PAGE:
Old School RuneScape (OSRS), an MMORPG name that started almost two years ago, has closed a community survey which was voting on the implementation of"Partnerships." Essentially, Partnerships revolve around the concept that some new things and features would first become accessible to"Partners" of Old School RuneScape, prior to being published to the general populace.
That really is nothing new, as last year that the developers of RuneScape"partnered" with Twitch to let Prime members early access to a new purple skin color. When the promotional event had ended, they then allowed all players to use the pigment. The RuneScape community did not like the notion back then, and they still don't like it today. A subreddit devoted to OSRS has slammed the idea repeatedly over the past week. Many users are asserting that this brings the game one step closer to getting full blown microtransactions. Other people see this as"microtransactions by means of a third party," since players who have paid to become spouses with a different company are rewarded with exclusive items.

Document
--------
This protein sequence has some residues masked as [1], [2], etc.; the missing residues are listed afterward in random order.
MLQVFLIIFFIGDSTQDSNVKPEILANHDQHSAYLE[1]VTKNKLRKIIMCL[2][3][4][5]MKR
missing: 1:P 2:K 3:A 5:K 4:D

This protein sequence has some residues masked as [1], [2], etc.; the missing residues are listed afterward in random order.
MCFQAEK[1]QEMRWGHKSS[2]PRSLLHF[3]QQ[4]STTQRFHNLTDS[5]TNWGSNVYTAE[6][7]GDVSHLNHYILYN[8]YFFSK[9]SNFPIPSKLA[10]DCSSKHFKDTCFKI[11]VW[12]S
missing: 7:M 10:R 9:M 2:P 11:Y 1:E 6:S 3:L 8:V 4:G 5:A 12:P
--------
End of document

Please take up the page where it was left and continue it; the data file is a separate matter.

Happily Jagex, the developers of OSRS, have stated they won't include any new content to the game without polling the community. This is accomplished with an in-game voting booth where members can cast their virtual ballots. Due to this particular voting system, most of the community is happy with any adjustments made to the game that is nostalgic. The survey was set to close on Monday the 8th, however early polling results were so negative Jagex decided to close the stalls early. A formal statement from the provider indicates that not only were the surveys extremely one-sided, however, the general hatred around the subject forced them to abandon the idea. They state they were in no way trying to add microtransactions into the game and are frustrated the community thought they'd do anything.
Obviously, they did exactly that using Runescape 3, a move which many claim stunted the growth of the title. OSRS is a Free to Perform name, but it supplies a monthly subscription that adds countless hours of additional content. The simple fact that any sort of monetization was discussed when the title already includes a monthly subscription was likely the reason for such a backlash in the community.